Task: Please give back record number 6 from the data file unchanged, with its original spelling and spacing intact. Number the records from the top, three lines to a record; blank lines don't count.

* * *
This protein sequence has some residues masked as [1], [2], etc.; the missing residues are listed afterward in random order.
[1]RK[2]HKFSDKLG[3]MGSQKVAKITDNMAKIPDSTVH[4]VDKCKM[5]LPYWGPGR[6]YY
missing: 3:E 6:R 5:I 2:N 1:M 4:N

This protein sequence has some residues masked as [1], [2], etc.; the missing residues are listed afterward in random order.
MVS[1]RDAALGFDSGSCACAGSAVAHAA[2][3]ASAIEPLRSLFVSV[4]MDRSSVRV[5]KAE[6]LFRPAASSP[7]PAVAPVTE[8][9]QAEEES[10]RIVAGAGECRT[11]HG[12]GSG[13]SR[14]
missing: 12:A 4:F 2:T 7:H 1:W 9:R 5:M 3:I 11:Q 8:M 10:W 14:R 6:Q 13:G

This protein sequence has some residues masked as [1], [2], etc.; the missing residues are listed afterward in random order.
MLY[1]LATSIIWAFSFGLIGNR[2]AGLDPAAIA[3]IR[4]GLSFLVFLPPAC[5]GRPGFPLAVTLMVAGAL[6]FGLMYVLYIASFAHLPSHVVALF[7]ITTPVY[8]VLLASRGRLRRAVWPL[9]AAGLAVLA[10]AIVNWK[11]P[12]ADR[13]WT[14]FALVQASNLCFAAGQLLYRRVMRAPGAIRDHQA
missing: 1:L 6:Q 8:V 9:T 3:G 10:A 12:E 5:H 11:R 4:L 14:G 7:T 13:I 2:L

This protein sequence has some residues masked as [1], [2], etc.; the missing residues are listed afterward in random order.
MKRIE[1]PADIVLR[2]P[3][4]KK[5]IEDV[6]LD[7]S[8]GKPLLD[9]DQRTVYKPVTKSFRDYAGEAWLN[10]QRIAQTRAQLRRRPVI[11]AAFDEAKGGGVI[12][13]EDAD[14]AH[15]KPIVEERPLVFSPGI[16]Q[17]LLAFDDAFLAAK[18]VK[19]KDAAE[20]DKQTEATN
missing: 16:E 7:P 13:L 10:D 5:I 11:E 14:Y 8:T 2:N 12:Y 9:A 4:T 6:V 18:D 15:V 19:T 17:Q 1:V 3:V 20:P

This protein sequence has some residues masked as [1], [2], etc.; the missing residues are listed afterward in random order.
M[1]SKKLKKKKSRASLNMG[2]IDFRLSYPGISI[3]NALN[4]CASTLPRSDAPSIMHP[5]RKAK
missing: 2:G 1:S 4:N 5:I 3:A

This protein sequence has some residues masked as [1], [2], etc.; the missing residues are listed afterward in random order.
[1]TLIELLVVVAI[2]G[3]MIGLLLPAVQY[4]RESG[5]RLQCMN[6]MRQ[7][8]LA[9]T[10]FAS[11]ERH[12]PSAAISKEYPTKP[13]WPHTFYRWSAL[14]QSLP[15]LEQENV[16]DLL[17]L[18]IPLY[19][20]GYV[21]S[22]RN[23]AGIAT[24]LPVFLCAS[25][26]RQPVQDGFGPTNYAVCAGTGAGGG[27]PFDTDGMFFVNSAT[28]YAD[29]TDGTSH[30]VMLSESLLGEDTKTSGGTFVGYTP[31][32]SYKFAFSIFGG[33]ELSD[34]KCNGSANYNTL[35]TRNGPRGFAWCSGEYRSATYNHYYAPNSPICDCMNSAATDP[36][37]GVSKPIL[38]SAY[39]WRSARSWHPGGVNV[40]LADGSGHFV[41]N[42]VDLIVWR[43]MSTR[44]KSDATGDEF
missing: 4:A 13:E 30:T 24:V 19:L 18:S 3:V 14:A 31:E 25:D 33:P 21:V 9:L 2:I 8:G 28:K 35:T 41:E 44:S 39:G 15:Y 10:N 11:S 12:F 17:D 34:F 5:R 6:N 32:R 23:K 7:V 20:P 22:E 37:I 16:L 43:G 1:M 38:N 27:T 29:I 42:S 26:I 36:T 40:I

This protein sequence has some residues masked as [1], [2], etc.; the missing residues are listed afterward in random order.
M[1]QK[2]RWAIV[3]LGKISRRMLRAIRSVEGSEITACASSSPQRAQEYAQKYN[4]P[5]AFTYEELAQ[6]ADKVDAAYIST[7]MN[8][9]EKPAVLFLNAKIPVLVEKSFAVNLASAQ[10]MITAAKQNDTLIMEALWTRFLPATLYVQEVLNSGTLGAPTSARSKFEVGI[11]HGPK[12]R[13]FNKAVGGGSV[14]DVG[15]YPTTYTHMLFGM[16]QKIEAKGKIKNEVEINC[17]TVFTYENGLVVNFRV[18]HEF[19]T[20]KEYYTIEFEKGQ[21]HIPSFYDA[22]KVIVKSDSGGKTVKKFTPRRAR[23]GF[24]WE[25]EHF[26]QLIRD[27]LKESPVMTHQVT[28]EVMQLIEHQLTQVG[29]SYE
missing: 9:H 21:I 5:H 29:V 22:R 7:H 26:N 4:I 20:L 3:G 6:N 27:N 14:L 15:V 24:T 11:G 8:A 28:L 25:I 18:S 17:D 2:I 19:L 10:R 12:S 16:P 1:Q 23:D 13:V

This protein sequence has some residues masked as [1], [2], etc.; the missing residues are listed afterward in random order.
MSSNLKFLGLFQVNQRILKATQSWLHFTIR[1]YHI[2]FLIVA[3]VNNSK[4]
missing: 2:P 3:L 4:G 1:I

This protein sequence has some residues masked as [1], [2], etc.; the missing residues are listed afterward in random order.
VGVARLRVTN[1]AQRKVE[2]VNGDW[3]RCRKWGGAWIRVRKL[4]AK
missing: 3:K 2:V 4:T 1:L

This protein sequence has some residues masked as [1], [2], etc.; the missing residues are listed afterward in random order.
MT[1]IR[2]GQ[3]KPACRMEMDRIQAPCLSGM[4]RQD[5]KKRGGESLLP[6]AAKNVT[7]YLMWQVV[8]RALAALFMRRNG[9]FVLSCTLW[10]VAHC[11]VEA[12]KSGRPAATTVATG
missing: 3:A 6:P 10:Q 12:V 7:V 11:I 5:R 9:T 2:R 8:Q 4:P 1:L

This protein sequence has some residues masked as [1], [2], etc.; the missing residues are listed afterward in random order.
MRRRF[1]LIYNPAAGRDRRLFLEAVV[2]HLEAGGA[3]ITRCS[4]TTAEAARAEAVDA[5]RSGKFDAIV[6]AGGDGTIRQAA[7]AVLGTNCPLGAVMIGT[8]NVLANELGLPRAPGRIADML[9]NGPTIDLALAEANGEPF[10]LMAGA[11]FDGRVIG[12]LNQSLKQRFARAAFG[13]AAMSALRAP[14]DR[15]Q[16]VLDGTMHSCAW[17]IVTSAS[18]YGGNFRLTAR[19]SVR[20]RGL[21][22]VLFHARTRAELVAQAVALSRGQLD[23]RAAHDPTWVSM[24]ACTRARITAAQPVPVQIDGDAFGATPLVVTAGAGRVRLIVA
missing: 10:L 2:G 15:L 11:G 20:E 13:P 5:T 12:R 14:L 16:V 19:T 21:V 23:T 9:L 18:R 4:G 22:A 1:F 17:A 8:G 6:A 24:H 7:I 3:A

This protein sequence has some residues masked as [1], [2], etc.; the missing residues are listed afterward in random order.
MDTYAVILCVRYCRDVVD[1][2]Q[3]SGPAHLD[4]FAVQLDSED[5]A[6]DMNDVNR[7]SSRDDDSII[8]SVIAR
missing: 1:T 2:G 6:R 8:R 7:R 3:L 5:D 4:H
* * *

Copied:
This protein sequence has some residues masked as [1], [2], etc.; the missing residues are listed afterward in random order.
[1]TLIELLVVVAI[2]G[3]MIGLLLPAVQY[4]RESG[5]RLQCMN[6]MRQ[7][8]LA[9]T[10]FAS[11]ERH[12]PSAAISKEYPTKP[13]WPHTFYRWSAL[14]QSLP[15]LEQENV[16]DLL[17]L[18]IPLY[19][20]GYV[21]S[22]RN[23]AGIAT[24]LPVFLCAS[25][26]RQPVQDGFGPTNYAVCAGTGAGGG[27]PFDTDGMFFVNSAT[28]YAD[29]TDGTSH[30]VMLSESLLGEDTKTSGGTFVGYTP[31][32]SYKFAFSIFGG[33]ELSD[34]KCNGSANYNTL[35]TRNGPRGFAWCSGEYRSATYNHYYAPNSPICDCMNSAATDP[36][37]GVSKPIL[38]SAY[39]WRSARSWHPGGVNV[40]LADGSGHFV[41]N[42]VDLIVWR[43]MSTR[44]KSDATGDEF
missing: 4:A 13:E 30:T 24:V 19:L 18:S 3:V 14:A 31:E 25:D 33:P 21:V 9:L 2:I 8:G 28:K 35:T 41:E 44:S 39:G 15:Y 10:N 11:S 12:F 17:D 34:F 5:R 6:N 32:R 23:K 7:V 20:P 22:E 37:I 16:L 43:G 1:M 38:N 27:T 29:I 42:S 26:I 36:T 40:I